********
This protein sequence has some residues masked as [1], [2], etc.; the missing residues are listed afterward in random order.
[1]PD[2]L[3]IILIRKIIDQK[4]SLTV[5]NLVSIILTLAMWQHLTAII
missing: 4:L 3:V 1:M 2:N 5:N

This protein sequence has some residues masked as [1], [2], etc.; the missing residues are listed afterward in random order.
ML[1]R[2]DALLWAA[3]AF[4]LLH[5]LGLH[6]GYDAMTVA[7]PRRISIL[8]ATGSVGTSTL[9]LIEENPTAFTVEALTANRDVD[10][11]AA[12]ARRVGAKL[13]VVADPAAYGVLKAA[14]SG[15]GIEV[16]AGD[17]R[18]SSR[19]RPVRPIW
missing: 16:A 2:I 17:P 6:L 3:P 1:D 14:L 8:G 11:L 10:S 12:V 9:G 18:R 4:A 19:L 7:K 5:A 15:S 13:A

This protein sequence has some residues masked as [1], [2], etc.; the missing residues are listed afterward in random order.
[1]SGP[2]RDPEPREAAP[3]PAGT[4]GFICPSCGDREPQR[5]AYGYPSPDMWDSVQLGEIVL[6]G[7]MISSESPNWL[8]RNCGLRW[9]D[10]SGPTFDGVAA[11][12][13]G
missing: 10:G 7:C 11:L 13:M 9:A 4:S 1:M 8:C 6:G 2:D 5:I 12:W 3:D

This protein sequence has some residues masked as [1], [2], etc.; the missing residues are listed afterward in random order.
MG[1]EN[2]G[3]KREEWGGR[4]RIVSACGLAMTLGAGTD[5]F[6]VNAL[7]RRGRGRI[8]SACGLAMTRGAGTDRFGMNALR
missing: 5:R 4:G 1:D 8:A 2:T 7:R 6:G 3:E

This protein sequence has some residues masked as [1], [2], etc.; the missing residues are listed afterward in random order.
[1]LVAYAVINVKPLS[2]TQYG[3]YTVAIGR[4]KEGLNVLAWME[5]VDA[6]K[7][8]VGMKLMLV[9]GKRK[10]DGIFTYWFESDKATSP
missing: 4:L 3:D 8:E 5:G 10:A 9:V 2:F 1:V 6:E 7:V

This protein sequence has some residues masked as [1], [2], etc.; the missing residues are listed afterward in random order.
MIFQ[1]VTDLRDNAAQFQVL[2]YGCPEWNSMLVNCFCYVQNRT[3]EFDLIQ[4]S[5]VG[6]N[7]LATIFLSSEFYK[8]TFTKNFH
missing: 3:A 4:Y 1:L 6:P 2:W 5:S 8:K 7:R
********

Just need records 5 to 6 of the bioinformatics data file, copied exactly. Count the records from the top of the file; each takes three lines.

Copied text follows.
This protein sequence has some residues masked as [1], [2], etc.; the missing residues are listed afterward in random order.
[1]LVAYAVINVKPLS[2]TQYG[3]YTVAIGR[4]KEGLNVLAWME[5]VDA[6]K[7][8]VGMKLMLV[9]GKRK[10]DGIFTYWFESDKATSP
missing: 4:L 3:D 8:E 5:G 10:A 9:V 2:F 1:V 6:E 7:V

This protein sequence has some residues masked as [1], [2], etc.; the missing residues are listed afterward in random order.
MIFQ[1]VTDLRDNAAQFQVL[2]YGCPEWNSMLVNCFCYVQNRT[3]EFDLIQ[4]S[5]VG[6]N[7]LATIFLSSEFYK[8]TFTKNFH
missing: 3:A 4:Y 1:L 6:P 2:W 5:S 8:K 7:R